The pattern of perineuronal net elements in the mediodorsal thalamus
Hossain, Nayeem Mubarak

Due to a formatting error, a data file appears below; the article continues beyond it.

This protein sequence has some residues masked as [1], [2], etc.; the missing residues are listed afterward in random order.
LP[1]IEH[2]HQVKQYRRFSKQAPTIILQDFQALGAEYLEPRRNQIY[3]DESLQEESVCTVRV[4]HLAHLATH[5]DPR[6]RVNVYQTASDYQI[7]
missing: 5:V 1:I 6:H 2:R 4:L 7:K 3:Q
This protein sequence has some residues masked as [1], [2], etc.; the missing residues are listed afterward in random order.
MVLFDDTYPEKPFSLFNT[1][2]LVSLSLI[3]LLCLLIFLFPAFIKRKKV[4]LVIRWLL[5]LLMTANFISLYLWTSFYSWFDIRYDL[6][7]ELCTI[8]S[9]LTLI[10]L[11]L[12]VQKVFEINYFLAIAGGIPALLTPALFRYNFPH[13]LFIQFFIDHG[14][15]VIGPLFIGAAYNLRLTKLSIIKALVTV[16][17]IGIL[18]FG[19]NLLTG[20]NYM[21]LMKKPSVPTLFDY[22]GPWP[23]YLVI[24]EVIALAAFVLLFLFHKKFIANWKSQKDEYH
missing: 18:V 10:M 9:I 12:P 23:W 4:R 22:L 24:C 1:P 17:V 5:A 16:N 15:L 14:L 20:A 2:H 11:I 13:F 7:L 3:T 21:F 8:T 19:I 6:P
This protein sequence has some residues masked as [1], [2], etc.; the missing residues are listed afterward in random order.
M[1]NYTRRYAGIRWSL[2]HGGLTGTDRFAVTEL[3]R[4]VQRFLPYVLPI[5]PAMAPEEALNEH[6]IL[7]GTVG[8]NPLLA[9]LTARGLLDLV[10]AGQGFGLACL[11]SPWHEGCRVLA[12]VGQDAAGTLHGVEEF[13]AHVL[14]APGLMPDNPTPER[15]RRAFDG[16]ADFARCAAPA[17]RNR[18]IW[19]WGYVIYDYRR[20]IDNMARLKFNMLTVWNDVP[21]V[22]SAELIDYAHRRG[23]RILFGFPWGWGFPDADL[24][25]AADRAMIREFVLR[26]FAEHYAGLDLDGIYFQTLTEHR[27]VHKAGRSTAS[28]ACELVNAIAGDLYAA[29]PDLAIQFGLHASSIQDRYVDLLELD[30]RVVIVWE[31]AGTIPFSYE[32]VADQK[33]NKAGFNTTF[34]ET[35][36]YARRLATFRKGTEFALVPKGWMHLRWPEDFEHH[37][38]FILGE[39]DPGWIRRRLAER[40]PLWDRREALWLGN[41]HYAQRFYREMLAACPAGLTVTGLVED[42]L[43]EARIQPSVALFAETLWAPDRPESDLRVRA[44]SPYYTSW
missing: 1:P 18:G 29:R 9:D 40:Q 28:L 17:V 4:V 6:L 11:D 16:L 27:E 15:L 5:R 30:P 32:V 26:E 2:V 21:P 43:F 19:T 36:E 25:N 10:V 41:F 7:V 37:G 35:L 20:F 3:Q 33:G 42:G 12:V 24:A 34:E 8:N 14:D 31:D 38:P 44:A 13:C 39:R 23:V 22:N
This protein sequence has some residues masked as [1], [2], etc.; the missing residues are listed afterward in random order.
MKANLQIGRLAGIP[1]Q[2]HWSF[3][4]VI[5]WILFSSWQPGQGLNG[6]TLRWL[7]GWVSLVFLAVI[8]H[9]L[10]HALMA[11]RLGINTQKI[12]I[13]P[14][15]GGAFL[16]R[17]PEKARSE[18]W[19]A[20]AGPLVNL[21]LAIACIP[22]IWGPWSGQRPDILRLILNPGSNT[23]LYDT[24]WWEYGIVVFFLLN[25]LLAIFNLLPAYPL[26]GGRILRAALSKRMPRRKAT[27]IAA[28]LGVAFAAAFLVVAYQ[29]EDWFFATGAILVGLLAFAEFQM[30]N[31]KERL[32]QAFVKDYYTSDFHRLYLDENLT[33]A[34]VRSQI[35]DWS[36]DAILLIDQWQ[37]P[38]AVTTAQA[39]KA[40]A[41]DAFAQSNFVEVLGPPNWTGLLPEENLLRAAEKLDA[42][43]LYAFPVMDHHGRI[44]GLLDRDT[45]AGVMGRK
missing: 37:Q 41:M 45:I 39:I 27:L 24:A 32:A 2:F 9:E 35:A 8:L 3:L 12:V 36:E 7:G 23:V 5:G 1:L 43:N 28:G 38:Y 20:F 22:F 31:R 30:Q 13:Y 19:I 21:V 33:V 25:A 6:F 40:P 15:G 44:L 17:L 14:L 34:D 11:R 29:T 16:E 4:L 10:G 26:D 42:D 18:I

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Perineuronal nets (PNNs) decrease neuroplasticity, increase stability of neural systems, and are key to ending the neurodevelopmental critical period. PNNs are found throughout the brain, including the mediodorsal (MD) thalamus, a key region in cortico-thalamo-cortical communication with the prefrontal cortex (PFC). I examined the structure and location of PNN elements relative to axons in the MD thalamus from post-mortem human brain tissue in three normal individuals. Using electron microscopy and two-dimensional analysis, my results showed that about a third of axons have a consistent distribution of the PNN element brevican. A vital component of PNNs, the chondroitin sulfate proteoglycan (CSPG) brevican was found within the cytoplasm, within the myelin, and outside the myelin along the length of axons. Three-dimensional analyses and axon reconstructions showed that the quantity of brevican varied periodically along axons in a wave-like manner. These findings suggest a model for the arrangement of brevican in a weaving pattern through myelin, cytoplasm, and external surface of axons. This model of PNN elements has various functional implications, including influence on the growth and function of axons, ion homeostasis along the axon, and the ability of neurons to produce and transmit action potentials. These structures likely have a significant impact on the function of MD. The combined influence of PNNs and connections of the MD thalamus with the PFC may play powerful roles in various cognitive disorders, including schizophrenia.